The notion is that in the Garden of Eden, the original pre-Lapsarian world, there were no seasons but an eternal springtime. Then at a later date, God introduced the seasons as part of a general decline, which in the Bible is attributed to God's punishment of man for the sins of Adam and Eve in the Garden.
This is an old idea that goes back to Classical Rome. It's in Ovid's account of the four ages of man, in Metamorphoses book One (see Wikipedia). Ovid writes of the Golden Age
Western winds immortal spring maintain'd.
Then comes the Silver Age:
Then summer, autumn, winter did appear:
And spring was but a season of the year.
The idea of the different ages of man was a commonplace of classical Roman thought, but Ovid seems to have given it a particularly clear expression in a work that was widely read in the early modern west.
Renaissance thinkers linked this with the Biblical narrative of the fall of man, although Roman Christians may have made a similar connection long before (see Milton and the "Seasons' Difference", S. Viswanathan, Studies in English Literature, 1500-1900, Vol. 13, No. 1, The English Renaissance (Winter, 1973), pp. 127-133 on JSTOR).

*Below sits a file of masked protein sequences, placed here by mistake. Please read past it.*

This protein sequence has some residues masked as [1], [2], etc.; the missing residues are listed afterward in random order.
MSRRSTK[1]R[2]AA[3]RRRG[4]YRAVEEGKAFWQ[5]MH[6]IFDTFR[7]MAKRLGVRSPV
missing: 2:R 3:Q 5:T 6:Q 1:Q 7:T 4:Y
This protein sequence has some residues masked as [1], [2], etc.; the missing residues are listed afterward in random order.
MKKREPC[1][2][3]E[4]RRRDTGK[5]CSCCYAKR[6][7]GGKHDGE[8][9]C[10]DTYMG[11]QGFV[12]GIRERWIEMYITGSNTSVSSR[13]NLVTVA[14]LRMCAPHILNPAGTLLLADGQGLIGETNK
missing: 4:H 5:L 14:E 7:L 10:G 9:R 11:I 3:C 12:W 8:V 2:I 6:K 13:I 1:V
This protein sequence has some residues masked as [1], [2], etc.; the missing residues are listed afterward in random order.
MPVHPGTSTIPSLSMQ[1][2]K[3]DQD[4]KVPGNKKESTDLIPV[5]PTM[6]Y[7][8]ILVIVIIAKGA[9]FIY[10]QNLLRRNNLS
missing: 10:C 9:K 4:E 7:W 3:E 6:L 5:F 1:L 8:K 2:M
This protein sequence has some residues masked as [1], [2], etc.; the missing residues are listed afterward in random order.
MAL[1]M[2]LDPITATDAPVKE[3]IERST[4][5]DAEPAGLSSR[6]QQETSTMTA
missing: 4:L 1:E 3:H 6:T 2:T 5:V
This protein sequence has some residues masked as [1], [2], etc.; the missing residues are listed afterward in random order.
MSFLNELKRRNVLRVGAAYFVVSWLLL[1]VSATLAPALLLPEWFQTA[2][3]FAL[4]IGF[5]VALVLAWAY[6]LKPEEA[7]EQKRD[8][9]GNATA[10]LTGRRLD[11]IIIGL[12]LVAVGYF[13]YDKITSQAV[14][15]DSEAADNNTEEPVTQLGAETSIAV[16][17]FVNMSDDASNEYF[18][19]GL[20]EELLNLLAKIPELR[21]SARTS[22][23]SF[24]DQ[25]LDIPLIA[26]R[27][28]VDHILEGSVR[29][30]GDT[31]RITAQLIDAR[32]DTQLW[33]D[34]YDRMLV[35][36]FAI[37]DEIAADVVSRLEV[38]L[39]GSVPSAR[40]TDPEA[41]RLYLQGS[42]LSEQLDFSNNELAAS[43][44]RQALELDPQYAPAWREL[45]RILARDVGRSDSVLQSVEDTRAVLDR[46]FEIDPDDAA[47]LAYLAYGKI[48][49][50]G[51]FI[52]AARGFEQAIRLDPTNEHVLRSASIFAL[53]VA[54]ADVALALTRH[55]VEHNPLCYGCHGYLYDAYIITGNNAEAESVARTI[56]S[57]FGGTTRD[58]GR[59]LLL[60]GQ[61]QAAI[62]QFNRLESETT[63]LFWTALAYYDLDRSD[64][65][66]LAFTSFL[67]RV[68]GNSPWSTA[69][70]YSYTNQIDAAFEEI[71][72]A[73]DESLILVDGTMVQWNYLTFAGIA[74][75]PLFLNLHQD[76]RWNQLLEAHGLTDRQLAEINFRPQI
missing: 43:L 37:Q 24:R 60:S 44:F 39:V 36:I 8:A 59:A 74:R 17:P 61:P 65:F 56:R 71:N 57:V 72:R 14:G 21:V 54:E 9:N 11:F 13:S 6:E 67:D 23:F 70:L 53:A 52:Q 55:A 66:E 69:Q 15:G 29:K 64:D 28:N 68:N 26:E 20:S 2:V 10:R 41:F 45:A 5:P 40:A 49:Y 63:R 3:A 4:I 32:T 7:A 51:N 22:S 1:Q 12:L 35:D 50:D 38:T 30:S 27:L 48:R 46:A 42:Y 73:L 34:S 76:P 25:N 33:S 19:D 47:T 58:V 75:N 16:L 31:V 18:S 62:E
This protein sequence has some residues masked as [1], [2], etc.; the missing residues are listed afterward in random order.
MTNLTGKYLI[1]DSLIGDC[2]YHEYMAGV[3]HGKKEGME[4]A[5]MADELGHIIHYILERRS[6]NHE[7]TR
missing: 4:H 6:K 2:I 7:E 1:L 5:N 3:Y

Knowledge of the tilt of the earth's axis was known even before Classical Rome, to the ancient Egyptians and Chinese around 1100 BCE. Pytheas measured it in 350 BCE to a greater accuracy than what Milton cites.
It was known that the tilt of the axis was connected with the seasons (together with the different length of days and the height of the sun at noon). No tilt means no seasons. So Milton put all this together to link the tilting of the earth's axis with the Fall of Man.